By Steve Williams

The opening day of this year’s NCAA men’s basketball tournament is why they call it March Madness.

Thirteen hours of close games, upsets, emotion and controversy.

I was among those who picked Iowa State to go a long way in the tourney – to the Elite Eight in my case – only to see the No. 3 seeded Cyclones fall to No. 14 UAB in the first batch of games.

Georgia State’s upset win over Baylor not long after that put another red line on my bracket, like it did a lot of folks I’m sure.

My first day upset pick didn’t happen either. It’s become an annual event for a No. 12 seed to knock off a No. 5, so I went with Stephen F. Austin over Utah. Wrong.

I also got red marks for Purdue losing in overtime and for SMU being eliminated on that controversial goal-tending call.

Not all was lost. I did get Kentucky right. Wow.

And I was delighted to see Butler beat Texas.

At the end of Day 1, I was 10-6. Guess it could have been worse.

At the time of this writing, Belmont is getting ready to play No. 2 seed Virginia. I’m pulling for Knoxville product Ricky Byrd and his No. 15 Bruins.

Byrd, whose dad, Ben, hired me as a sportswriter at the old Knoxville Journal in the spring of 1973, has done an outstanding job coaching at Belmont. If the Tennessee job ever opens again, I hope Ricky will consider applying one more time and get the opportunity to come home and coach his alma mater.

Ricky, who played at Doyle High and UT under Ray Mears, got started in coaching, I believe, at Maryville College.

Byrd has done so well over the years, he’s respected as one of the nation’s best coaches, even though he has toiled at a mid-major program and away from the bright spotlight. That only makes the success he has enjoyed even more remarkable.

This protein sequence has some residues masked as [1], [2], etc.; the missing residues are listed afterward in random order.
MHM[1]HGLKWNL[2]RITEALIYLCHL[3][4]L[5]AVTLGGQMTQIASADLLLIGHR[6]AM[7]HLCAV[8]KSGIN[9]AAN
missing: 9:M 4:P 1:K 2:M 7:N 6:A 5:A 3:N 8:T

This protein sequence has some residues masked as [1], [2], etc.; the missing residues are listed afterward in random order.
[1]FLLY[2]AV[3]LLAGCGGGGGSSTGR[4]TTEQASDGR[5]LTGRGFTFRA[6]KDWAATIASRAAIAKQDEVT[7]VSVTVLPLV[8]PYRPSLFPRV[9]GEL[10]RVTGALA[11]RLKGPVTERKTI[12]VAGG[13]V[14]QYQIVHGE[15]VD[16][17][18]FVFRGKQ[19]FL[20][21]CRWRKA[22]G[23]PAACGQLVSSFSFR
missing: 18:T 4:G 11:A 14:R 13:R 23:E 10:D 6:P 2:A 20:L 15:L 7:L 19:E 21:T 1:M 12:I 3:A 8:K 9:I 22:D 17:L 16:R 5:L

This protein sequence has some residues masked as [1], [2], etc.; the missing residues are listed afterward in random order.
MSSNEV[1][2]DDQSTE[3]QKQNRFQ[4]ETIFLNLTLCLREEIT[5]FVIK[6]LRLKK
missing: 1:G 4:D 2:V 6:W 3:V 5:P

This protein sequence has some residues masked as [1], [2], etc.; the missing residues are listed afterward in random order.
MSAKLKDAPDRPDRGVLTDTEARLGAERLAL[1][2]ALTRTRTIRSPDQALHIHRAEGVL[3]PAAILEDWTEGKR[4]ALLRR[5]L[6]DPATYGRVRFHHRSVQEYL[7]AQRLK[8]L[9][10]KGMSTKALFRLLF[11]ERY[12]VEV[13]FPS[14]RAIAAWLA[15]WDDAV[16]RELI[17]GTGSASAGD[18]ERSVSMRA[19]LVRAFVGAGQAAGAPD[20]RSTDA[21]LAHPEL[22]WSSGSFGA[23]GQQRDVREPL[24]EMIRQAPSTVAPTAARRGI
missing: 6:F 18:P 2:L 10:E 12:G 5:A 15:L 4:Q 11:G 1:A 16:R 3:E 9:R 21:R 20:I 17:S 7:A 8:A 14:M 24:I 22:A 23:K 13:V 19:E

Though this year’s opening day of March Madness was one to remember, I was a little disappointed Tennessee wasn’t in the Dance. It’s been about 10 years since the Vols were not in the NCAA or NIT field.

UT had long been a sleeping giant in college basketball, until Bruce Pearl rolled into town in 2005. For five years or so, until Pearl got in hot water with the NCAA, the Vols and their fan base showed just what they could do on the national scene in basketball.

Cuonzo Martin picked up the pieces after Pearl was fired. A different type personality, Martin led Tennessee to the NIT his first two seasons here and then guided the Vols to a strong finish and a Sweet Sixteen berth last year.

With a tough act to follow, Martin never got the respect he deserved from the fans, and I felt he also was shortchanged by athletic director Dave Hart last season. Probably feeling under appreciated, Cuonzo left to take the California job in the Pac-12 Conference.

Martin started 10-1 at Cal this season but his Bears went 7-11 in conference play and ended up 18-15. His new program, like Tennessee, didn’t win enough games to get a NIT bid and turned down an offer to play in the CBI.

Martin’s coaching style was not as well received by the fan base as Pearl’s fiery and flamboyant ways. But I believe Martin could recruit and would have enjoyed modest success overall at Tennessee, and maybe even had some big winning seasons, had he stayed here.

Josh Richardson was one of Cuonzo’s prize recruits at Tennessee. We all know what Josh contributed and meant to this program. I would put five like Josh on the court anytime.

Coach Martin was able to recruit a player like Richardson because of the type of coach and man that he is. I liked the fact that UT had a coach with character and integrity when Cuonzo was here. You didn’t have to worry about him getting in hot water.

There’s again a cloud hanging over the UT basketball program, as we wait to hear about the NCAA’s findings in regard to current coach Donnie Tyndall.

It seems like we’ve been here before, and quite frankly, I don’t like the feeling.

I want to see the Vols get back in the Madness.